Half-finished lives

I love to read history. I’m not big into reading fiction or other non-fiction books, but I love to learn a little about the past and the people from it. As such, one of my favorite books is a collection of classic devotional works by Christians from throughout history. This week (and maybe next – we’ll see how this goes), I thought I’d share a few ideas from Christians that have changed the world and apply them to the workplace.

I’d like to start with Soren Kierkegaard. Kierkegaard lived in the nineteenth century and spent most of his life in Denmark during the height of the Enlightenment. During this era, when science and reason claimed to leave little room for “outdated” Christian thought, Kierkegaard’s bold writings were a light in the darkness. He understood the gulf that exists between man and our Creator, and knew Jesus to be the bridge that allowed us to be re-connected. Often interspersing prayers into his writings, he put our human accomplishments in perspective,

“Father in Heaven! What are we without You! What is all that we know, vast accumulation though it be, but a chipped fragment if we do not know You! What is all our striving, could it ever encompass a world, but a half-finished work if we do not know You: You the One, who is one thing and who is all!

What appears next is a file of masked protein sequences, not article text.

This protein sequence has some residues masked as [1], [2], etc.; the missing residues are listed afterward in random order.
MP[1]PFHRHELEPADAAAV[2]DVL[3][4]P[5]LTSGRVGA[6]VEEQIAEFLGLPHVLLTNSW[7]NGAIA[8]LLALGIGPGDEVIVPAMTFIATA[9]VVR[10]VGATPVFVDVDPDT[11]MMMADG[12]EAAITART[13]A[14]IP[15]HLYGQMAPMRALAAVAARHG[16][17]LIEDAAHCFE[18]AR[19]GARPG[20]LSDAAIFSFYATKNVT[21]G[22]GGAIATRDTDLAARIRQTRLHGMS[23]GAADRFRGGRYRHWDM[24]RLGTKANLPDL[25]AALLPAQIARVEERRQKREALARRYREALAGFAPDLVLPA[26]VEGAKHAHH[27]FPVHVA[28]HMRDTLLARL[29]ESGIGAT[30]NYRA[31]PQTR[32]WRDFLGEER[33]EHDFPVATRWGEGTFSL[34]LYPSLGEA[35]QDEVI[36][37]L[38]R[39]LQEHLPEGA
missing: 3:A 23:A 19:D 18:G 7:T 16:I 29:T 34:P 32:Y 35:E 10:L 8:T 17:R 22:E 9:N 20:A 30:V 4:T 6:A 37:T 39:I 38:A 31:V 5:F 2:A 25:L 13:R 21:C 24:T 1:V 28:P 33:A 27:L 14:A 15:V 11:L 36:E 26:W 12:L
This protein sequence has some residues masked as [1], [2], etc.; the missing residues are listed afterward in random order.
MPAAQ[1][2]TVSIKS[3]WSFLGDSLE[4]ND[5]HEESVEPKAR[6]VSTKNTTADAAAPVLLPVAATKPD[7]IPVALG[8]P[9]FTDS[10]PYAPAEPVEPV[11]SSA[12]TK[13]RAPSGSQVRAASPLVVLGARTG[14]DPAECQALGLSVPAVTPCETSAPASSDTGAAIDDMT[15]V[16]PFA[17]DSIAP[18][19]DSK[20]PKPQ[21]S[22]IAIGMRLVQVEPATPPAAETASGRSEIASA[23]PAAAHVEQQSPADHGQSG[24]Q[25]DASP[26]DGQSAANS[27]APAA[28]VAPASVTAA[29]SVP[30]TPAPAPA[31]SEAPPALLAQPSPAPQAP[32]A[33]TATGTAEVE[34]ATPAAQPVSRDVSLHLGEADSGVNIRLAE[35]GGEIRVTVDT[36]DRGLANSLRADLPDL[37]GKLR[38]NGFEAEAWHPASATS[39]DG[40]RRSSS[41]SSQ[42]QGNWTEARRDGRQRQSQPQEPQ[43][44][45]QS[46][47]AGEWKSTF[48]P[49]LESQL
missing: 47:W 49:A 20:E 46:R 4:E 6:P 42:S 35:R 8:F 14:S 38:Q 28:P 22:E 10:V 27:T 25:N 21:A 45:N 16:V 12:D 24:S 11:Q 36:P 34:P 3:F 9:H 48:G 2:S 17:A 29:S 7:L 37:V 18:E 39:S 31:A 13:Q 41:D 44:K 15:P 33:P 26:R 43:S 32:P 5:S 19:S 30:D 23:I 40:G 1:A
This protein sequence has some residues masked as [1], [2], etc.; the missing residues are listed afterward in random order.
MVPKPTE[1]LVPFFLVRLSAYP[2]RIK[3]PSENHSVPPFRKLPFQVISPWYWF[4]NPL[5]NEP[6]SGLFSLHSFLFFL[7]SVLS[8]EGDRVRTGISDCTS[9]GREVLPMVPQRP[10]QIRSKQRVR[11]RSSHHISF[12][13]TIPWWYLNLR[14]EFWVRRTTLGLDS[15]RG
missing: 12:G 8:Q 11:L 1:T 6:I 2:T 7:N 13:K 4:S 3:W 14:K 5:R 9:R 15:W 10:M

So may You give to the intellect, wisdom to comprehend that one thing; to the heart, sincerity to receive this understanding; to the will, purity that wills only one thing. In prosperity may You grant perseverance to will one thing; amid distractions, collectedness to will one thing; in suffering, patience to will one thing.”

As is so often the case in today’s corporate workplace, that which was deemed empirically concrete was assumed to be of superior importance to that which was spiritual, but Kierkegaard knew better. Our accomplishments at work, though vast accumulations they may be, will only result in half-finished lives. Our lives can be full when God brings our intellect, heart and will back to that “one thing” – knowing him.

One Response

  1. Beautifully said

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